It reminds me of the arguments about the internet, ebooks, and self-publishing, almost exactly proving that history has an uncanny way of repeating itself — sometimes in unexpected ways.
A Note on Illustration
Beautiful plates can really bring a book to life and William Sharp’s illustrations in this edition do just that. He has a style of drawing historical clothing and scenery that renders it close enough for the reader to touch. A way of making the distant age ordinary so that the reader can think in terms of the mechanics and mundanities of ordinary people living two and a half centuries ago rather than the characters seeming lofty or classical. The plates really compliment the goals of Goethe’s novel perfectly; they neither distract from nor do they overshadow the text.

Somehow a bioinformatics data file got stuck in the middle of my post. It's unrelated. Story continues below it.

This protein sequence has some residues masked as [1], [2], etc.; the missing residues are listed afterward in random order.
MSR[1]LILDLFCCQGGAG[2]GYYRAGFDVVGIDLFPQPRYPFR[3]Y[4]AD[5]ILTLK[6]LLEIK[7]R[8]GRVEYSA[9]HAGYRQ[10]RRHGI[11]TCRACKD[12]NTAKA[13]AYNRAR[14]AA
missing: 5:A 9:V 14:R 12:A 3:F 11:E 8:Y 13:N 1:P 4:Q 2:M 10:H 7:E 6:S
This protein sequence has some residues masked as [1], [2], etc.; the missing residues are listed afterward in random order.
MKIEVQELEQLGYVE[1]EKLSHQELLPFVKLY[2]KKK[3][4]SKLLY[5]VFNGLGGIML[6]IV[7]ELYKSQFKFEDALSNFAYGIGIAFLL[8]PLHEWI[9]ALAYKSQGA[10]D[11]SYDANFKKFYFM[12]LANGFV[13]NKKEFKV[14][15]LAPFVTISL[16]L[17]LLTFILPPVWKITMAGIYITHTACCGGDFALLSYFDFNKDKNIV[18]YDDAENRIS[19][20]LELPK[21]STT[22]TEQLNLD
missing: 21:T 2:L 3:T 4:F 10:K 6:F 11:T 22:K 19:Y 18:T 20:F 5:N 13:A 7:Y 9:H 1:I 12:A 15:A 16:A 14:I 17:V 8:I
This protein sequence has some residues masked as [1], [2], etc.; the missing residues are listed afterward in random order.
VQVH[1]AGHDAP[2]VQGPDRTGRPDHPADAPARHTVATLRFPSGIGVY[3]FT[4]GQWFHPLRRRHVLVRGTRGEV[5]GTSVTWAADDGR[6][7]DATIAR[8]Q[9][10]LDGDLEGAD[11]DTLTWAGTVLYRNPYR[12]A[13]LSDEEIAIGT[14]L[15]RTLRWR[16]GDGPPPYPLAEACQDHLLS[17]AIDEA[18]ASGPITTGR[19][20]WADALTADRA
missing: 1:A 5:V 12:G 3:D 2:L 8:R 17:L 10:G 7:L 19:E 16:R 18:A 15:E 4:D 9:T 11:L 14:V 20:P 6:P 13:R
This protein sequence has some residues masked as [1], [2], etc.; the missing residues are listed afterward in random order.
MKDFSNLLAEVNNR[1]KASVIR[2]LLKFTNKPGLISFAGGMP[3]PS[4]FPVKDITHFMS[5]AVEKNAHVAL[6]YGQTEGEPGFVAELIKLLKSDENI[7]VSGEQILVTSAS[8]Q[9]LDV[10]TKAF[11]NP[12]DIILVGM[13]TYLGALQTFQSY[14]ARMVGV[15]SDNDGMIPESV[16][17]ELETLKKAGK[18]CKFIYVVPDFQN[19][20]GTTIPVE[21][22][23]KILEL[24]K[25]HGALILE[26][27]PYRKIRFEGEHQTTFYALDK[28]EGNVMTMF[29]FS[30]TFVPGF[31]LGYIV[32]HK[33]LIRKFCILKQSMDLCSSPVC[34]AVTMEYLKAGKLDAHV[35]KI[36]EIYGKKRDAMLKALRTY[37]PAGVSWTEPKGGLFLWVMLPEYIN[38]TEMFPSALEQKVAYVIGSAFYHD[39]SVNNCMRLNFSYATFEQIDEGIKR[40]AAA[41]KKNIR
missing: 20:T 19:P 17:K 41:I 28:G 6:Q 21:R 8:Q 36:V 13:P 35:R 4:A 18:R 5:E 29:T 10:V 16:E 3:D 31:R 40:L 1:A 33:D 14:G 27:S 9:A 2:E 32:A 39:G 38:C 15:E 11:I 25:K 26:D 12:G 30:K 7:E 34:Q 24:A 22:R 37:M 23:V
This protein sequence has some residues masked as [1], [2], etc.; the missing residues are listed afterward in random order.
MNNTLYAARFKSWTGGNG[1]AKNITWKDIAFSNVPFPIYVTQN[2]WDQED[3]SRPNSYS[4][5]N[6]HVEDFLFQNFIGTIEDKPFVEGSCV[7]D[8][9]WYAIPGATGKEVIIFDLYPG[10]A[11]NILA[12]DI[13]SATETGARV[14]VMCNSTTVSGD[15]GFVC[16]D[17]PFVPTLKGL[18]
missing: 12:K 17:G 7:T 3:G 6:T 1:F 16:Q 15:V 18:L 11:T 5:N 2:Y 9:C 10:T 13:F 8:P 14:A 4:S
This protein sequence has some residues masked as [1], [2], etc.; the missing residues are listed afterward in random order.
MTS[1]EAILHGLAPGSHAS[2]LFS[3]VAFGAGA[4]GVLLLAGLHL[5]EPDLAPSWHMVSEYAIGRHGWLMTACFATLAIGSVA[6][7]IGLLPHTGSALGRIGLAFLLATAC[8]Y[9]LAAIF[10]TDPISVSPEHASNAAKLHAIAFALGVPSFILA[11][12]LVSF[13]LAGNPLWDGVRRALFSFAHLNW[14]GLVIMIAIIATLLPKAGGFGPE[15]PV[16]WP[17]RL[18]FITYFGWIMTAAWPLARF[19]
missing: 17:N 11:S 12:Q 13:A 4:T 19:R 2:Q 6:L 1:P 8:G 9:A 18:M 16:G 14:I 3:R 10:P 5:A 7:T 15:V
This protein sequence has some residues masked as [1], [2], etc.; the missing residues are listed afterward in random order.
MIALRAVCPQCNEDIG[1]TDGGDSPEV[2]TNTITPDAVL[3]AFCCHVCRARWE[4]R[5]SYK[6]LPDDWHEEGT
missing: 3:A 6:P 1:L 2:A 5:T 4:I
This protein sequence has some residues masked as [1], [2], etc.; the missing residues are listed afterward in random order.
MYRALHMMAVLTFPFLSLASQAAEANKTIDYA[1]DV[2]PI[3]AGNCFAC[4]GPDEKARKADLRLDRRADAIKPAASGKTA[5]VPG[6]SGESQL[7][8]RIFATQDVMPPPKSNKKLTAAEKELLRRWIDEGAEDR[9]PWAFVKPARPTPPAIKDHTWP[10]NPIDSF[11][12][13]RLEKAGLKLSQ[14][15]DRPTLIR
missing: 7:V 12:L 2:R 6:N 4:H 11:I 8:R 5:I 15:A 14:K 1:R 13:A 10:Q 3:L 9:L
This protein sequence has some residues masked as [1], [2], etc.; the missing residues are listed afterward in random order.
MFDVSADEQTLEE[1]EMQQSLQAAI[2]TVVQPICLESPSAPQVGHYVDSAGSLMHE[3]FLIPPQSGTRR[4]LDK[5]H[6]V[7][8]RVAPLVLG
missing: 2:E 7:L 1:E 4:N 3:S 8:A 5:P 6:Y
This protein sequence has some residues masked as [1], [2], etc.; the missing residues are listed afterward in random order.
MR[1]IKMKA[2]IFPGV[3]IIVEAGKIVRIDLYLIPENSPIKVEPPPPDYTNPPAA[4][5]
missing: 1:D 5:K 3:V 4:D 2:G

Are You a Collector?
The bookseller who sold me this book asked me if I was a collector, and long after the store I was still thinking about the many facets of that question when it comes to rare books. I answered no because I can’t afford to buy the very rare, very beautiful editions that are only in reach to those with unlimited budgets.
However, I am a collector in the sense that I try my best to stock my library with a wide breadth of work and in the sense that — when the opportunity arises — I am choosy about which editions and translations I purchase.
It’s an eclectic collection. I have books that were translated into English and printed once in 1922. I also have some newer sets of volumes that I chose because I liked the printing. Of course, every once in a while, I do enjoy splurging a bit on one of the more expensive editions and they take a special place on the shelf where I flip through them whenever the mood strikes me. To some extent I would have to say that almost every person who is acquainted with antiquarian books is a collector of some persuasion. Half of the fun is the evolution of the collection and the form it take